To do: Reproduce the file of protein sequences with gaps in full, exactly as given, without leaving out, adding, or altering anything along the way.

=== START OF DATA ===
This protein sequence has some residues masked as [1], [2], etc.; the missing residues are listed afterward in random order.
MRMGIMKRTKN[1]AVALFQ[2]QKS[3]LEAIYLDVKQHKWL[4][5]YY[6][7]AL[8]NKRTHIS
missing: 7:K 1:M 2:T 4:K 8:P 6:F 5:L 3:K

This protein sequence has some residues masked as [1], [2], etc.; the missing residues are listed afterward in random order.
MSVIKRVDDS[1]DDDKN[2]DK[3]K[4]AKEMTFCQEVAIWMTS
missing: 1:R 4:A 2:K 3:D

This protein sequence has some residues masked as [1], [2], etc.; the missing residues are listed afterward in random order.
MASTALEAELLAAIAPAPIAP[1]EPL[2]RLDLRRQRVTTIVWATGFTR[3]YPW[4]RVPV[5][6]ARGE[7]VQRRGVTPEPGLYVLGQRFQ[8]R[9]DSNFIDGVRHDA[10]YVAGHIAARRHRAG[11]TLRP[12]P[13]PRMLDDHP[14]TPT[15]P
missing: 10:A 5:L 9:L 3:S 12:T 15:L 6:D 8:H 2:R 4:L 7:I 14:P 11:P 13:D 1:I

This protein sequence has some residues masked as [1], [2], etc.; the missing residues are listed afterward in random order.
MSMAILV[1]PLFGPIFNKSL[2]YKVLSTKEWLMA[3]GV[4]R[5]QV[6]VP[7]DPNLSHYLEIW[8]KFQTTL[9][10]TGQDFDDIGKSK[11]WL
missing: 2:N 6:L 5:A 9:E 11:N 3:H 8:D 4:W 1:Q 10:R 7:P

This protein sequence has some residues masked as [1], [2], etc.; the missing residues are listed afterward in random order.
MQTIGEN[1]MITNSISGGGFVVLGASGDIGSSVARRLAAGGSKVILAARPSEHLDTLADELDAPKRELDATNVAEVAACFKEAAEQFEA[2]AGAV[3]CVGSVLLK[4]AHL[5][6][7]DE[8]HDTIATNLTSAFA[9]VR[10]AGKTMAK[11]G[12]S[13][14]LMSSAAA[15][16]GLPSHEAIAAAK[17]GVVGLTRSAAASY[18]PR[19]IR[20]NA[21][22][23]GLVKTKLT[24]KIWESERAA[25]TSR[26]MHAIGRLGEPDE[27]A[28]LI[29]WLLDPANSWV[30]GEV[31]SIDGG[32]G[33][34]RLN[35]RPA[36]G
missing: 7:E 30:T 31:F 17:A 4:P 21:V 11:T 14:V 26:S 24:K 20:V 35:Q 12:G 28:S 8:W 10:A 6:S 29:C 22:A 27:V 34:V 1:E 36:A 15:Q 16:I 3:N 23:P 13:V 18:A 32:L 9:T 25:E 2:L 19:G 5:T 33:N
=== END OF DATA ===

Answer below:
This protein sequence has some residues masked as [1], [2], etc.; the missing residues are listed afterward in random order.
MRMGIMKRTKN[1]AVALFQ[2]QKS[3]LEAIYLDVKQHKWL[4][5]YY[6][7]AL[8]NKRTHIS
missing: 7:K 1:M 2:T 4:K 8:P 6:F 5:L 3:K

This protein sequence has some residues masked as [1], [2], etc.; the missing residues are listed afterward in random order.
MSVIKRVDDS[1]DDDKN[2]DK[3]K[4]AKEMTFCQEVAIWMTS
missing: 1:R 4:A 2:K 3:D

This protein sequence has some residues masked as [1], [2], etc.; the missing residues are listed afterward in random order.
MASTALEAELLAAIAPAPIAP[1]EPL[2]RLDLRRQRVTTIVWATGFTR[3]YPW[4]RVPV[5][6]ARGE[7]VQRRGVTPEPGLYVLGQRFQ[8]R[9]DSNFIDGVRHDA[10]YVAGHIAARRHRAG[11]TLRP[12]P[13]PRMLDDHP[14]TPT[15]P
missing: 10:A 5:L 9:L 3:S 12:T 15:L 6:D 8:H 2:R 4:L 7:I 14:P 11:P 13:D 1:I

This protein sequence has some residues masked as [1], [2], etc.; the missing residues are listed afterward in random order.
MSMAILV[1]PLFGPIFNKSL[2]YKVLSTKEWLMA[3]GV[4]R[5]QV[6]VP[7]DPNLSHYLEIW[8]KFQTTL[9][10]TGQDFDDIGKSK[11]WL
missing: 2:N 6:L 5:A 9:E 11:N 3:H 8:D 4:W 1:Q 10:R 7:P

This protein sequence has some residues masked as [1], [2], etc.; the missing residues are listed afterward in random order.
MQTIGEN[1]MITNSISGGGFVVLGASGDIGSSVARRLAAGGSKVILAARPSEHLDTLADELDAPKRELDATNVAEVAACFKEAAEQFEA[2]AGAV[3]CVGSVLLK[4]AHL[5][6][7]DE[8]HDTIATNLTSAFA[9]VR[10]AGKTMAK[11]G[12]S[13][14]LMSSAAA[15][16]GLPSHEAIAAAK[17]GVVGLTRSAAASY[18]PR[19]IR[20]NA[21][22][23]GLVKTKLT[24]KIWESERAA[25]TSR[26]MHAIGRLGEPDE[27]A[28]LI[29]WLLDPANSWV[30]GEV[31]SIDGG[32]G[33][34]RLN[35]RPA[36]G
missing: 7:E 30:T 31:F 17:A 4:P 21:V 11:T 14:V 26:S 24:K 20:V 35:Q 12:G 28:S 8:W 10:A 6:S 29:C 22:A 27:V 34:V 1:E 36:A 15:Q 16:I 3:N 23:P 13:V 18:A 32:L 9:T 25:E 2:L 19:G 5:T 33:N